The cars that roll off Mexico’s assembly lines are traveling far and wide; Only 63% of Mexican-made cars are exported to the US, and 45% of the exports are made by automakers with headquarters in Asia and Europe. “Mexico is becoming one of the best places to manufacture cars,” said Audi Chief Communication Officer Joe Jacuzzi. How did that happen?

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‘Green Revolution’ research center in Mexico gets money from Gates, Slim for GM seeds

Environment -Climate change and apaptation -- dry groundThe Washington Post, 2/13/2013

The research center largely responsible for launching the “green revolution” of the 1960s that dramatically raised crop yields is getting support from the world’s richest men to develop genetically-modified seeds to help farmers in the developing world grow more grain in the face of a changing climatic conditions and increased demand.

Microsoft founder Bill Gates and Mexican telecom magnate Carlos Slim donated a total of $25 million to build a new cluster of biotechnology labs at the International Maize and Wheat Improvement Center in Mexico. The facilities include hothouses “with high-efficiency air particle filters and a water treatment plant to prevent pollen and genetically modified material from escaping to the outdoors,” according to a statement by the billionaires’ foundations.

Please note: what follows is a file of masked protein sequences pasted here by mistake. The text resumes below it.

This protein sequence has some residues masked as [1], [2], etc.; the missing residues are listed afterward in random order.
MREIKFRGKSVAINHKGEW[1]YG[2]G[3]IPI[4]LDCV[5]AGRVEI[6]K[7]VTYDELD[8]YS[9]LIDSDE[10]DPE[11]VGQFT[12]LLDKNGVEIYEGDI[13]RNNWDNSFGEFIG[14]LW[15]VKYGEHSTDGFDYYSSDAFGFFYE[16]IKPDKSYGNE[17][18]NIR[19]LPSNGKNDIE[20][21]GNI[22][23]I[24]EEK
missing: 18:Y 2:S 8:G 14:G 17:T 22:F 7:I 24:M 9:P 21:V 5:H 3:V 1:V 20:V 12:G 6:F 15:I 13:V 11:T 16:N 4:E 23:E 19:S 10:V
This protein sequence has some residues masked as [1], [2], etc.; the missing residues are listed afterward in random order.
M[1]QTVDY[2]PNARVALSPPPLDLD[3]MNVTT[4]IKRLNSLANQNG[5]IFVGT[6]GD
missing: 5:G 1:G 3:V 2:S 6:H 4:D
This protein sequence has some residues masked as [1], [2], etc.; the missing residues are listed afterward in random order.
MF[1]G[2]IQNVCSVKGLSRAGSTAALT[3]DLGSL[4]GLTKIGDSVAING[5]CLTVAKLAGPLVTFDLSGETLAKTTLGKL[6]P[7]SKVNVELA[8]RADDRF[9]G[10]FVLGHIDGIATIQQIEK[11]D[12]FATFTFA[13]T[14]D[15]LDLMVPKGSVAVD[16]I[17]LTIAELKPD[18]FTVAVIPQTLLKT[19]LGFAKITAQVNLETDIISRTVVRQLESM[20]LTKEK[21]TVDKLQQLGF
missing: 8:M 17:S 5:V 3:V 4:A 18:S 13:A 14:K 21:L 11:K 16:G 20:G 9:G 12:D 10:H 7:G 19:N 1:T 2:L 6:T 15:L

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US auto ills travel south to Mexico

Associated Press, 12/26/2008

Ford Fusion Hybrid - Sam VarnHagen/Ford Motor Co
Ford Fusion Hybrid - Sam VarnHagen/Ford

The U.S. auto bailout lifts the threat of imminent collapse from plants that have been a steady source of jobs in Mexico. But the rescue, backed by American taxpayers, is likely to slow investment in Mexico’s auto industry, one of the fastest growing in the world.

Lured by low labor costs, Detroit’s automakers have been critical to an industry that now makes up 3 percent of Mexico’s gross domestic product and accounts for a fifth of its exports. The 13 plants run by Ford, Chrysler and GM account for more than 50 percent of Mexico’s auto production.

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GM to temporarily close Mexico plants (in Spanish)

La Jornada, 12/12/2008

Automaker General Motors announced this Friday that it will be cutting 30% of its vehicle production and will temporarily close the majority of its North American plants, including three in Mexico. The measure is part of the company’s effort to obtain federal funds to help it survive, after the Senate rejected the financial rescue initiative that was being negotiated for the automaker industry.

The plants affected in Mexico are Ramos 2 in Ramos Arizpe, Coahuila; Silao, Guanajuato; and in San Luis Potosi.